A while back, on an episode of Nigella Feasts on the Food Network, she made a sandwich on thick black bread smeared with cream cheese and jam, which she wrapped and took with her on a busy day in London. My first thought was, why would anyone need a recipe for a sandwich? My second thought was a little more generous, as I was filled with pleasant memories of growing up on open face sandwiches like this. We always had great breads and rolls on hand from one Polish bakery or another, nary a slice of Wonder bread in sight, and so I wondered if maybe it's a European thing. She did call it a Hungarian sandwich after all, and noted that the black bread can be found at Polish bakeries. So maybe some folks wouldn't think of a sandwich like this. My last thought on the matter, when they showed her biting into the sandwich in the back seat of a taxi cab was, yeah, right.
As I set out to go Christmas shopping yesterday, after being snowed in the day before on my first snow day of the season (tee hee), I made a list of stores I needed to go to, things I needed to buy, and coupons I had available to redeem. I also made myself a sandwich to take with me.
Yes, I know.
I'm not sure if it's more embarrassing that I laughed at the premise on Nigella Feasts or if I'm simply embarrassed that I packed a lunch to go Christmas shopping--period. As if I were heading off for a long day at work. As if I couldn't go a few hours without food. Clearly I can. But more than once in my life, easily influenced by a friend's suggestion or led by my own proclivity for dining out, I have abandoned shopping goals for a juicy burger and a warm seat at a bar. And I couldn't afford that with Christmas around the corner and another storm in the forecast. I didn't want to be distracted by hunger, nor did I want to spend five dollars or waste five minutes in a drive-thru line. Especially since I had my favorite Polish ham (Krakowska szynka) and rye bread on hand.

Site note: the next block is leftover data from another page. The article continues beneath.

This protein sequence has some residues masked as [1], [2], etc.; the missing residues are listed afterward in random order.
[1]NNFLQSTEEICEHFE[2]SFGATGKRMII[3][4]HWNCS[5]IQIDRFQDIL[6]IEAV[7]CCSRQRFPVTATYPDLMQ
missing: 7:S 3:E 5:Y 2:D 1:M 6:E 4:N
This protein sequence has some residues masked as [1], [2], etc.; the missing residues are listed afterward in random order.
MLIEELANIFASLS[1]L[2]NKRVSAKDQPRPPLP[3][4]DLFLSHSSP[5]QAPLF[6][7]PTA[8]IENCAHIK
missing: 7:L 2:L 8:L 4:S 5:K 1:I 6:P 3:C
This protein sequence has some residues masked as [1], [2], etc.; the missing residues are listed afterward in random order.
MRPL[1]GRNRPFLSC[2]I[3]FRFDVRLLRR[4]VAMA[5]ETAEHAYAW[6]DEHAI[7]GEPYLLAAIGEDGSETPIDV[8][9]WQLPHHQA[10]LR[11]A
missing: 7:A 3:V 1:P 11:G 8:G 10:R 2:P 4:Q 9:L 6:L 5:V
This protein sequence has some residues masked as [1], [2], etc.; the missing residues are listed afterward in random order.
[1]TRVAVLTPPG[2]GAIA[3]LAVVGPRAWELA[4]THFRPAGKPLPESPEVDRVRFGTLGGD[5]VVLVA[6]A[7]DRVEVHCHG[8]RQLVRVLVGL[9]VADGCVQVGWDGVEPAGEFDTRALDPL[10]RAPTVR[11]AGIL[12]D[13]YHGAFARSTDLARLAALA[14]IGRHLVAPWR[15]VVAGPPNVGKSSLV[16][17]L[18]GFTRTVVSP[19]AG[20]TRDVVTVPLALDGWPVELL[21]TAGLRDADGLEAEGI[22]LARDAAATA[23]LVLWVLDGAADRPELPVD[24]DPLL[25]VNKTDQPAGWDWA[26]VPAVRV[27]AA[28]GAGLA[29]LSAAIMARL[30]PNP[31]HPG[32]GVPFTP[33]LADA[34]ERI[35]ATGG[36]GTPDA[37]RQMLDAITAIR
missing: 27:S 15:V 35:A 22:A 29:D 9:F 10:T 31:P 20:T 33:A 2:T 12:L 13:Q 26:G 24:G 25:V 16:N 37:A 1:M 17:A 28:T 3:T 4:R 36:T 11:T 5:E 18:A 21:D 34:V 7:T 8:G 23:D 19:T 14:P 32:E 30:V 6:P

The day before, while preparing for the storm, I went to the Polish deli not far from where I live. In fact, I met my father there when I learned that my mother was sending him on an errand. I have often enjoyed foods from this deli at my parents' table, but have been too intimidated, or out of practice, to go in by myself. As children my sisters and I would accompany our parents to a deli in Hartford, but that was decades ago. Just in case the culture of Polish delis had changed--would I have to order in my rusty Polish? could I order in English?--I thought maybe I should have a chaperon. So I waited in line with my dad, eyed out my favorite, garlicky and delicious ham, then let him order for me. (Next time I'll order myself.) I drove home with the aroma of a half pound of Krakowska szynka, not a single slice of which will go to waste.
Yesterday at 1:30 I paid homage to Nigella. Halfway through my shopping adventures, I found a parking spot in the Macy's lot, unwrapped my sandwich, and enjoyed every bite.